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From Securities Regulation Daily, July 23, 2014

Split Commission gives thumbs-up to money market fund reforms

By Amy Leisinger, J.D.

By a 3-2 vote at today’s SEC open meeting, the Commission approved money market fund (MMF) reform measures years in the making. Along with disclosure, reporting, and diversification enhancements, the approved amendments address floating net asset values (NAVs) for institutional prime and tax-exempt MMFs, exempt equivalent retail and government funds, and permit MMF boards to impose liquidity fees and temporary redemption gates to prevent investor runs. The dissenting commissioners opposed the combination of these two approaches and the related changes, but the Commission unanimously approved related exemptive relief and a reproposal of rules to address references to credit ratings in relation to MMFs.

Background. In June 2013, the SEC proposed to require prime institutional MMFs to use a floating NAV to reduce run risk and to improve transparency by requiring a greater degree of precision (1/100th of 1 percent, or 4 decimal places, for some funds). Government and retail MMFs would be exempted from the floating NAV requirement and would continue to use penny rounding to calculate stable NAVs. The SEC also proposed liquidity fees and redemption gates to allow an MMF to require all redeeming shareholders to pay a liquidity fee for redemption if the fund’s weekly liquid assets (WLA) fall below a certain level. Gated-redemption rules would give MMF boards authority to temporarily suspend redemptions, which would automatically cease after required WLA is restored; government MMFs would also be exempt from the fee/gate rules but could opt in to them.

The SEC also provided stress-test enhancements and proposed a number of new disclosure obligations for MMFs, including requiring disclosure of material events on a new form and amending MMFs’ reporting obligations on Form N-MFP to eliminate a time lag. Other proposals addressed MMFs’ concentration limits, including removal of the 25-percent basket regarding a single guarantor.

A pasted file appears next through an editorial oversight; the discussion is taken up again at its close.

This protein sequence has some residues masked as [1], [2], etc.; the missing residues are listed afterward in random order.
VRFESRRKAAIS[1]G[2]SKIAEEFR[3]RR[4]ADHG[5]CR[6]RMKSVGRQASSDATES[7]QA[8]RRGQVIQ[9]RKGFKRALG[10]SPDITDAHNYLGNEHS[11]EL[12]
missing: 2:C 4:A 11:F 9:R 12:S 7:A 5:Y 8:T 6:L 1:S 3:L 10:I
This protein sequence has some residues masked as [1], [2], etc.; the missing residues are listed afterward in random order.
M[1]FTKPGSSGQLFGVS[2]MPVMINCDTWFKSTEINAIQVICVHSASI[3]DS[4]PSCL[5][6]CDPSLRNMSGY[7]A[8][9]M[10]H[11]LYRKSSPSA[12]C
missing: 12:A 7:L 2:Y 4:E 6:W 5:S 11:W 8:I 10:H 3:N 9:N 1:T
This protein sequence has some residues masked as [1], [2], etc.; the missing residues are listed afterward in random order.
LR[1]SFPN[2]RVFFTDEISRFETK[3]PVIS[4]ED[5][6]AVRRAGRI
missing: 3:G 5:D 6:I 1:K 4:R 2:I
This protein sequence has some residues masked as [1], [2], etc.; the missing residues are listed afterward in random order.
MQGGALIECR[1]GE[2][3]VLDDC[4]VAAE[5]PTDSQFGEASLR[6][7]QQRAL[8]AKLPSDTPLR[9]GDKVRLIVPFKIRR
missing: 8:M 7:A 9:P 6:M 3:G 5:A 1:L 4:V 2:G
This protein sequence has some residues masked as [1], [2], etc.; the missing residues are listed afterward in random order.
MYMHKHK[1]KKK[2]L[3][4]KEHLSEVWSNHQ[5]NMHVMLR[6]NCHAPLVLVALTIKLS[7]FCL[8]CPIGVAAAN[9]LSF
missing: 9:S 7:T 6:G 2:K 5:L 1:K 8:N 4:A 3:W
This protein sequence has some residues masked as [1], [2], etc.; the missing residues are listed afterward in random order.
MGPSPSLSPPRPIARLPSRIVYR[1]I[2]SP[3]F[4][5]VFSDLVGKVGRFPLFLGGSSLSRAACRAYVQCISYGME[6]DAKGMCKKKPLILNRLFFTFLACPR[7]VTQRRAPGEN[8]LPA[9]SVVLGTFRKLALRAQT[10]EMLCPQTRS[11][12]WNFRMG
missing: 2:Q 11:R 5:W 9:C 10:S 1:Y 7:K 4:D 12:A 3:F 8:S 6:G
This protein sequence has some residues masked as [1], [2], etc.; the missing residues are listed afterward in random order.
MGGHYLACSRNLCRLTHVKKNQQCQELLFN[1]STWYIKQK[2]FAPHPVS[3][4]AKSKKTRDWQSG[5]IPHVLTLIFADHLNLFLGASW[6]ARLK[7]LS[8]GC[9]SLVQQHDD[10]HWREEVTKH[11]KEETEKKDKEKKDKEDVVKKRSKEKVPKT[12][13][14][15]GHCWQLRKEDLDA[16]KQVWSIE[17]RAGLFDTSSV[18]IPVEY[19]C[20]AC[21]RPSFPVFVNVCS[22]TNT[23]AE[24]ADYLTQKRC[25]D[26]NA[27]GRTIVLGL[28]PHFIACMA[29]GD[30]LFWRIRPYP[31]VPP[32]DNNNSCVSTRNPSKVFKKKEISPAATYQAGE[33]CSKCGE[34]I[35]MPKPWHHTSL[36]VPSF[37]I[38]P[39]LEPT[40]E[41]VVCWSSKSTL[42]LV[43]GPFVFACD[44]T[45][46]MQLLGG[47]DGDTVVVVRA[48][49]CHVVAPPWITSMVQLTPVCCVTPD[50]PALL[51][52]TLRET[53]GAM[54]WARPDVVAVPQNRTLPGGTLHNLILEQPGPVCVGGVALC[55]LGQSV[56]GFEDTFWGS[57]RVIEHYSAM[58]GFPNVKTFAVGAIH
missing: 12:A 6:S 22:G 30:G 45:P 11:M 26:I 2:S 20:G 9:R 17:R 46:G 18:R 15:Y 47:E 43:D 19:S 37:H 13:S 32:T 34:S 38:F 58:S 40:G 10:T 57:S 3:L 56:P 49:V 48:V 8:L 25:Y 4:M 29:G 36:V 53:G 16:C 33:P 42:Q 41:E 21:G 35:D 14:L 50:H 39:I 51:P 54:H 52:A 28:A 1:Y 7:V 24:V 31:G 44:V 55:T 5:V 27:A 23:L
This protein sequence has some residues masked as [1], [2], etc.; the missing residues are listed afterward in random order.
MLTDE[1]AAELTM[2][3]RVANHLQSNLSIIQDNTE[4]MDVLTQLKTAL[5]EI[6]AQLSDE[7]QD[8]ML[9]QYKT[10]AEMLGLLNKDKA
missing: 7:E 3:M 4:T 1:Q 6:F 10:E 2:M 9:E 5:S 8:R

With only some adjustments in light of commenters’ suggestions, the proposal was presented to the Commission for a vote.

Commissioner remarks. According to a statement by Chair Mary Jo White, these reforms will nullify the “first mover” advantage by preventing unfair benefits to those investors who redeem at the first sign of risk. She noted that providing for a floating NAV for institutional prime MMFs will address the true value of MMF assets and underscore the fact that these investments are not guaranteed and that the use of liquidity fees and redemption gates will mitigate the risk of widespread runs and contagion effects. The approaches address risk in different ways that could result in issues if either is adopted alone, she said. Together with the enhancements to reporting and disclosure obligations and diversification and stress-testing requirements, these recommendations, including the lowered liquidity fee, address potential operational costs and effectively balance the need to preserve the benefits of MMFs while enhancing investor protection, according to Chair White. The 2010 MMF reforms were effective but did not provide all of the tools necessary to stem runs on MMFs, she opined. The two-year transition period for the new rules coupled with pledges by Treasury and the IRS to concurrently address the tax costs associated with floating NAV will alleviate commenters’ concerns, she concluded.